Review: Bookworm





Table of Contents

Quick Information

Rating: Pretty Fun
Gore & Brutality Magic Sex Civility Religion
0 0 0 0 0
Age Rating Suitable for everyone
License: Commercial
System used: Martha
Available From: Origin
Steam
Amazon

Game Screenshots


A typical game


Lex defines a term


Dealing with burning tiles

General Notes

Bookworm is one of Popcap's more famous games, and while it didn't receive a direct sequel like Bejeweled did, it did get a spiritual successor in the Bookworm Adventures spinoff series.

On the whole, this is sort of a hit and miss title. Some players will enjoy it, but others will end up looking for something more engaging after a while. The only goal is to earn a high score, and these days that's just not enough.

Story Summary

Lex the bookworm is getting a might peckish. Unlike other bookworms though, Lex prefers to eat properly spelled words, and so it's the player's duty to feed him as many words as they can.

However, as time goes on, burning tiles start appearing and threaten the safety of the library. You'll need to clear those out quickly, and the easiest way to do that is to feed them to Lex as part of a nice juicy word.

Gameplay Summary

The basic idea is quite simple: you just spell words out of the tiles in the game's grid. The only catch is that the letters need to be next to each other, forming a chain. Once you've spelled a word, the tiles will be sent over to Lex, who will promptly eat them. More letters will fill the grid from above, and the cycle continues.

As time goes on, some of the new tiles will be on fire. These dangerous tiles will burn away the tiles below them over time, and if they reach the library floor everything will be burned away and the game ends.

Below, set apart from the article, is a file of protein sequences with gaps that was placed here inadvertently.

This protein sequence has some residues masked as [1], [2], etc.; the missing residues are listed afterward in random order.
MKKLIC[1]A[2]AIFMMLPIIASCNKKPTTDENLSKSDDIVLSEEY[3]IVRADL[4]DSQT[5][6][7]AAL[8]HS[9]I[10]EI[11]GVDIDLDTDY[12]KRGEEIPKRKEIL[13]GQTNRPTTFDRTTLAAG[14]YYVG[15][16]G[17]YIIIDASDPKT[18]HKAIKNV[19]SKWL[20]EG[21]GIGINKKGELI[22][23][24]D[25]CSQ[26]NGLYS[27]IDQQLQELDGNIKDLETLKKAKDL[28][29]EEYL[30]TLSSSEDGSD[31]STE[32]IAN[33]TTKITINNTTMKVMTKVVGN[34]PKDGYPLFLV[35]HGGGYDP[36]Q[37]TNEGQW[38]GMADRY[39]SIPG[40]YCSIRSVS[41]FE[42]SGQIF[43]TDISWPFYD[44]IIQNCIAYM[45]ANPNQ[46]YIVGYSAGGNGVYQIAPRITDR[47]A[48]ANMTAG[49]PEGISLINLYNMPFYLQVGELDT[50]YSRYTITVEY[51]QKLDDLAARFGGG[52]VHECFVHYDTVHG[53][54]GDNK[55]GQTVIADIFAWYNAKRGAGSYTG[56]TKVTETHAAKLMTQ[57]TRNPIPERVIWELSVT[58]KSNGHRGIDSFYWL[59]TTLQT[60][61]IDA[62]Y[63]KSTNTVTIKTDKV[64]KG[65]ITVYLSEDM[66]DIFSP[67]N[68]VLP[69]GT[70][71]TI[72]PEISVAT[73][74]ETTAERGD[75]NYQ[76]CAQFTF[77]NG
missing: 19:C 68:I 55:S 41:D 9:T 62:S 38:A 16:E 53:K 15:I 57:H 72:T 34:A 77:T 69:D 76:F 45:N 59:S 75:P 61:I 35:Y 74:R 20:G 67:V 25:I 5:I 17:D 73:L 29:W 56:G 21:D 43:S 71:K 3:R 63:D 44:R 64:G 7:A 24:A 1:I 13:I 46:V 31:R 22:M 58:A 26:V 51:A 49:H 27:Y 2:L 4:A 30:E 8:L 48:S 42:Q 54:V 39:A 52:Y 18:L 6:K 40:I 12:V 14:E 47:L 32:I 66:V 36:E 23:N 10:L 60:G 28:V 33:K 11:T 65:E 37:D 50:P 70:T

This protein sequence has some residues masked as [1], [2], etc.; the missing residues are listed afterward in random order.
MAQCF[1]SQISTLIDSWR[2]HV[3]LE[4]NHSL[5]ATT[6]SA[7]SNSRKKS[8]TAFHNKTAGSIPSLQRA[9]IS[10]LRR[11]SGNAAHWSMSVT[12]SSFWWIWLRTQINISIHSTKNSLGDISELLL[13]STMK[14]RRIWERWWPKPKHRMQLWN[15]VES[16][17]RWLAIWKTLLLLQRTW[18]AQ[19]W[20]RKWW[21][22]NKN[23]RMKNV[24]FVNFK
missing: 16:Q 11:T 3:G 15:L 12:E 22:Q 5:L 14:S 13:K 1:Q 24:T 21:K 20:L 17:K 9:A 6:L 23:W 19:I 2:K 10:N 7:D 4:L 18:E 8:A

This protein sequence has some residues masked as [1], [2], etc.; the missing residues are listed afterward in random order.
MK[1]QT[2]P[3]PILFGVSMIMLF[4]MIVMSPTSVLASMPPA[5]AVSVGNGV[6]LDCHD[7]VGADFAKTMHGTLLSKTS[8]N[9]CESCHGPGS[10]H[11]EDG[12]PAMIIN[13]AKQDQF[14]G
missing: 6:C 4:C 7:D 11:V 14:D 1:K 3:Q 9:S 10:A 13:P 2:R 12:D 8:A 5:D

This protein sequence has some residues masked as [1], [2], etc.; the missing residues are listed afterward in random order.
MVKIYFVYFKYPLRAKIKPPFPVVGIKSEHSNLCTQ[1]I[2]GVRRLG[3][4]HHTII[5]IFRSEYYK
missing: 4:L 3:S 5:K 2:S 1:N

In the meantime, making longer words clears more of the grid, scores more points and can cause special gem tiles to appear. Gem tiles don't burn as quickly as normal tiles, which can help you manage the burning tiles that will eventually threaten the library. If you really get into trouble, you can replace the grid with new letters by clicking on Lex. This also causes burning tiles to appear, so don't overuse this ability.

There are also two ways to play Bookworm: an Action mode and a Classic mode. In an Action game, the burning tiles continue to burn through everything as time goes on, while the Classic game only has them advance when you make a move. Thus, you can plan your moves more carefully in the Classic games.

Pros

Old, yet reliable
Bookworm has been around for a long time. Despite its age, the game still runs well under modern systems.


Lex has a voice
The famous little bookworm has a number of quotes that are actually said aloud with lip syncing. These mostly include a salutation welcoming you to the game and a few comments on the gameplay, but it's a nice touch for an otherwise featureless game.


The better you are at spelling, the better your score
Longer words are worth more points, clear more of the grid and seem to reduce the chances of burning tiles appearing. Continually coming up with large words isn't very easy, but it can be fairly rewarding. On the other hand, small words help clear the clutter that will inevitably build up, allowing the game to continue for longer periods. It really helps to have a large vocabulary when playing this game.


Cons

It's rather repetitive
Other than beating a high score, there's not much else to do. While some people can enjoy playing for higher and higher scores, many others will grow bored of it pretty fast. There's no story, no feeling of progression, no awards; just a lot of spelling. That's just not enough for kids to stay interested.


Concerns and Issues

Swearing gets you nowhere
Lex knows a lot of words, but he either chooses not to accept or won't recognize foul language. The only time you can submit an offensive word is when there's an inoffensive meaning for it. For example, "fag" is an acceptable word because it's slang for a cigarette.


Definitions on the fly
Every so often, Lex explains what a word means. He tends to do this for unusual or obscure words, but sometimes it seems like he'll recite the definition of anything.


This game improves spelling and language skills
In order to be good at playing Bookworm, you need to be good at spelling. Thus, if you play it a lot and get good at the game, you've also learned new words and improved your overall language skills.